Change in time calls for significant changes in the working just like how it is happening for the selection process of officers. Indian armed forces are going to opt for a new system of selection for SSB, keeping in mind the requirement of modern military skills. Once approved, the new system of selection will be taken into practice by 2019 which will focus on assessing the new generation better.
The existing Service Selection Board (SSB) has been in action since 1948. This process is a five-day long procedure that involves the selection of the officers via levels of- an interview, group testing and psychological testing of the aspirants.
Candidate, in case, have not passed a UPSC written exam and are still called for the SSB have to take a screening test on the first day and they mandatorily have to qualify in order to move ahead for other tests.
Designed by DRDO’s Defence Institute of Psychological Research (DIPR) lab for over five years, the new ‘De Novo Selection System’ will get through the SSB check in three days. Going simultaneously with the existing test, the new system is also going under trail at SSB Bangalore for two years.
The trials in the first year are more likely to focus on sub-systems and then proceed to integration checks in the second year, according to DRDO.
A senior DRDO official informed,“The SSB testing is personality based and not intelligence based. Our aim with the new tests is to reduce the gap between technological development and human skill development. Formal education is not as important for a military officer of the future as the ability to adapt, learn, unlearn and relearn repeatedly and comprehensively. It is about the modern mind, not the traditional mindset”.
“We realise that the period of generational change has shrunk and the type of aspirants now changes dramatically within a decade, unlike earlier. The post-1990 generation is a post-globalisation generation, whose analytical and cognitive abilities have gone up. The level of intellectual propensity is different, so are their expectations, not to forget the changes in the value system,” he added.
A DRDO official who has been part of the development of the new ‘De Novo Selection System’ gave an insight of the reason behind the emergence of a new testing process which happened after a detailed review of the existing selection system.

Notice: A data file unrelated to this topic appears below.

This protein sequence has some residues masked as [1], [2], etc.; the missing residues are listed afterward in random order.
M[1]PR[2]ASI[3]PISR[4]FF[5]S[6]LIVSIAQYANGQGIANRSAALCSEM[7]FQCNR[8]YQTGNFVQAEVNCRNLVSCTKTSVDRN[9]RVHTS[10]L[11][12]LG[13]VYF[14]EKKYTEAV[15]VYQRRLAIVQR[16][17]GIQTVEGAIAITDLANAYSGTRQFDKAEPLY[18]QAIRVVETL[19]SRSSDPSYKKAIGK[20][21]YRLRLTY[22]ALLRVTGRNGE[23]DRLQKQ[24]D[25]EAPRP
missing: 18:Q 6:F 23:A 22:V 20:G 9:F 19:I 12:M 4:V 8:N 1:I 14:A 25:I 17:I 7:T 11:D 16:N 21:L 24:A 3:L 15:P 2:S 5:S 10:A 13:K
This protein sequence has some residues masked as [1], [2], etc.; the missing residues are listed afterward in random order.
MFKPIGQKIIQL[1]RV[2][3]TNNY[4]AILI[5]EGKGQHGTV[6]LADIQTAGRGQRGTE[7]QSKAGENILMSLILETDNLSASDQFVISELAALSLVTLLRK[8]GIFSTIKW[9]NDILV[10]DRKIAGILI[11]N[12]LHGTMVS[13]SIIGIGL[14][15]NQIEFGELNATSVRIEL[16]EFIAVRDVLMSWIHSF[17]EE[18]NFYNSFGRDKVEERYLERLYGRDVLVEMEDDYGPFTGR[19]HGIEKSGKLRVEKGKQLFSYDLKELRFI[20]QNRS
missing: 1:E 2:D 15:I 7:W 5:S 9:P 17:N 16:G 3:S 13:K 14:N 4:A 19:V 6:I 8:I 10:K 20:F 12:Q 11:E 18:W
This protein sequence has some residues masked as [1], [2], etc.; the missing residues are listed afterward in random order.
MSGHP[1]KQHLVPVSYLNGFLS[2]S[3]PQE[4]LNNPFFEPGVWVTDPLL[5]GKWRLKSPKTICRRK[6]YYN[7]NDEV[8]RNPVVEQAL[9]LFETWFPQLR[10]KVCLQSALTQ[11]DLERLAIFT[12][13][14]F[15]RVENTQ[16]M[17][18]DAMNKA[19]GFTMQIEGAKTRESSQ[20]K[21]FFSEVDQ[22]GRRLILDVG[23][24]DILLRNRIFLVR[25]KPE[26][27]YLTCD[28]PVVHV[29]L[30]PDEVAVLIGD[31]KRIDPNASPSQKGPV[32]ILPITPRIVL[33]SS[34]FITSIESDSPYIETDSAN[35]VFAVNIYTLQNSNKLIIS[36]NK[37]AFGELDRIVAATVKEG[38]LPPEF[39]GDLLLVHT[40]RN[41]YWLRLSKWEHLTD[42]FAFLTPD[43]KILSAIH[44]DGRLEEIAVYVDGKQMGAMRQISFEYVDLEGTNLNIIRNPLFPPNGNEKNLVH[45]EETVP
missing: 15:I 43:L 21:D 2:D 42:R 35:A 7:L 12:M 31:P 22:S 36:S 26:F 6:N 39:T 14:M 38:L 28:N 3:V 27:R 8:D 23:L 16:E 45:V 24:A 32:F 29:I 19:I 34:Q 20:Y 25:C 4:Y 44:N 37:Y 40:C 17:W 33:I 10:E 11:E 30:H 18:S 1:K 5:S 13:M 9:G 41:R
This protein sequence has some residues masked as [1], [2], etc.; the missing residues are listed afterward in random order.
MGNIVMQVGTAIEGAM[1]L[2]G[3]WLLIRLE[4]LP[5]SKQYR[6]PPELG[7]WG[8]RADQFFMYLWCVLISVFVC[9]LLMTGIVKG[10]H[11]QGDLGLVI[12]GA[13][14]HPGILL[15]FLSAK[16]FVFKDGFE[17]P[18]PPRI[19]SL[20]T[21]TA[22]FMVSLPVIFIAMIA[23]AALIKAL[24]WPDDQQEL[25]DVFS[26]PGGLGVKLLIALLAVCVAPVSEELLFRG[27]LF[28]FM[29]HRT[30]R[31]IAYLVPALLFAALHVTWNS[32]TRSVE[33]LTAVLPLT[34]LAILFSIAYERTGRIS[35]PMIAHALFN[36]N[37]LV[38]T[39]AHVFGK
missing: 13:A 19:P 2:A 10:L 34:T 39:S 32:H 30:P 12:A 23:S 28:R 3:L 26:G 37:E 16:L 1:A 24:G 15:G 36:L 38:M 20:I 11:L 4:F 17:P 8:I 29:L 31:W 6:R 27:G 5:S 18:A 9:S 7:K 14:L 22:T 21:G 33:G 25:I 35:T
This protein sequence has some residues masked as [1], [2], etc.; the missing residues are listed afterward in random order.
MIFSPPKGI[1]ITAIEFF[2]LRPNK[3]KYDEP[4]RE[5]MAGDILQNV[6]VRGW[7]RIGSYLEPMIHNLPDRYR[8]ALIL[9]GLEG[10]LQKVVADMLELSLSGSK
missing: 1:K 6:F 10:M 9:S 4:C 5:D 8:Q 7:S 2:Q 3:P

DIPR carried out the review and analysed its working decade wise for both the assessed and the assesses. The data was used to observe the long-term profile of every officer in his service, which was then compared to the entry-level profile identified during the selection process.
The new system will not only shorten the SSB testing period to three days but will also allow a great number of candidates to participate that will make up for the shortage of around 9,000 officers in the Indian army as per Defence Minister, Manohar Parrikar’s reply last month in the Lok Sabha.
According to the senior DRDO official, “New techniques of behavioural testing are now available globally which are being used to automate and refine our system. The proposal has been discussed threadbare with the three services over the last five years when it first went to the Chiefs of Staff Committee for consideration of the three service chiefs. The armed forces have been very supportive and provided constructive feedback for the new system”
DIPR has already designed group testing and psychological testing prototype tests for the interview while developments of more subtests for various entries, training of assessors and creation of infrastructure to be going along are still in progress.
A senior army official told The Indian Express, “It has been ensured that there is no compromise on the quality of candidates being selected and the new selection system if approved by all three services, would help in screening more candidates. This will increase the capacity of SSBs, thereby reducing the deficiencies in the officer cadre and enhancing the satisfaction level”.
The ‘De Novo Selection System’ is subjected to be implemented at all SSBs in 2019 on the basis of the outcome of the trails taken during a parallel run of DIPR’s data will also require the acceptance by the three Defence Services.